The second route I bolted, "More or Less" finishes in the crack to the left of me in this photo. It parallels "Less is More" climbers left about 8-10 feet. Two pitons off the ground to a bolt then cracks until you hit the bolted face (3 bolts) back to cracks and on to the top
Lucas above the 3rd project with the Madison valley in all its glory behind.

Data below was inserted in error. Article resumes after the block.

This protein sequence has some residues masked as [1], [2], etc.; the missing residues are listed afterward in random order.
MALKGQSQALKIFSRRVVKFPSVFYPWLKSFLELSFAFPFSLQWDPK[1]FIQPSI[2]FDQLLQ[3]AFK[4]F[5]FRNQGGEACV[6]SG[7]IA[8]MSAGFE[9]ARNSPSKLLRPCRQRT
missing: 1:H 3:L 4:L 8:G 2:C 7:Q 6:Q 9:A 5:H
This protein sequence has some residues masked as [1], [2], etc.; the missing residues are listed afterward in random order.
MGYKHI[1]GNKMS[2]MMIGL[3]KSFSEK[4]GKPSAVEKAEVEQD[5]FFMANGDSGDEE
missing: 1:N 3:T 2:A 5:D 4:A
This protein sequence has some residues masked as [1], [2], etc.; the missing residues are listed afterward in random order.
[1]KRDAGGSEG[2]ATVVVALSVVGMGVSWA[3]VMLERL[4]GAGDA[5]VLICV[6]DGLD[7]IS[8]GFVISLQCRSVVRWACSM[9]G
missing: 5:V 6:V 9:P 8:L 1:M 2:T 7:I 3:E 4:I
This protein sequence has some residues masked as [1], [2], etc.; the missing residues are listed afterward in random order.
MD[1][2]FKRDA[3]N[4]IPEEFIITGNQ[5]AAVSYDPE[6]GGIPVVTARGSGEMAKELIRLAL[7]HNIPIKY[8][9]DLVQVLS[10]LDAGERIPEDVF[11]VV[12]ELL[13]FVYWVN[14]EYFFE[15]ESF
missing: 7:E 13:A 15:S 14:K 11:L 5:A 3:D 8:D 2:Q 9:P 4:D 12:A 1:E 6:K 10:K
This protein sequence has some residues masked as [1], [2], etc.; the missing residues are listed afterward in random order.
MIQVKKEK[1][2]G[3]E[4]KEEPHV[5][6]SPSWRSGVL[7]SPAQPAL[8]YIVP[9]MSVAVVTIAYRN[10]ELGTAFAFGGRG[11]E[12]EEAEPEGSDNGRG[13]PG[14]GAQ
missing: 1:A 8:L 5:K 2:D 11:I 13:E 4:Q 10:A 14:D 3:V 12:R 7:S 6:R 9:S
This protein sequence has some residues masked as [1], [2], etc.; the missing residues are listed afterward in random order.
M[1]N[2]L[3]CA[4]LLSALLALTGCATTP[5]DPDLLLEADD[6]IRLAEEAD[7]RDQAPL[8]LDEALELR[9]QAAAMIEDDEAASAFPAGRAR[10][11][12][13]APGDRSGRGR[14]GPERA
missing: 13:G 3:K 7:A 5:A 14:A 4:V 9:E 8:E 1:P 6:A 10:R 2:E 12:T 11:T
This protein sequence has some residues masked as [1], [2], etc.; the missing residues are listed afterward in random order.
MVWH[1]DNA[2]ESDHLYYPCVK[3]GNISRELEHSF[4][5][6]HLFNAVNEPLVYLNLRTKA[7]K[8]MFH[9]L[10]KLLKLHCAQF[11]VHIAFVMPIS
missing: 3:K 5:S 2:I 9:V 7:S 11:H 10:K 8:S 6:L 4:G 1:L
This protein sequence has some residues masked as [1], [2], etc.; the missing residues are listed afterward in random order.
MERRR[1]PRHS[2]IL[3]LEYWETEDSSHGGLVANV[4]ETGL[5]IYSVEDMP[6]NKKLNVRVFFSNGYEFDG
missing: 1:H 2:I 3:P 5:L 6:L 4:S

A little weight training
Lucas post first roof on 3rd project.
This roof is full of holds and looks super fun. I haven't climbed it yet.
Its not raining anymore Travis, you can come out!

Travis going up the face above two roofs on the 3rd project.
Manfred thinks we're weird.
Really weird.

Friday, September 13, 2013

Hyalite: scouting, bouldering, and figure 4s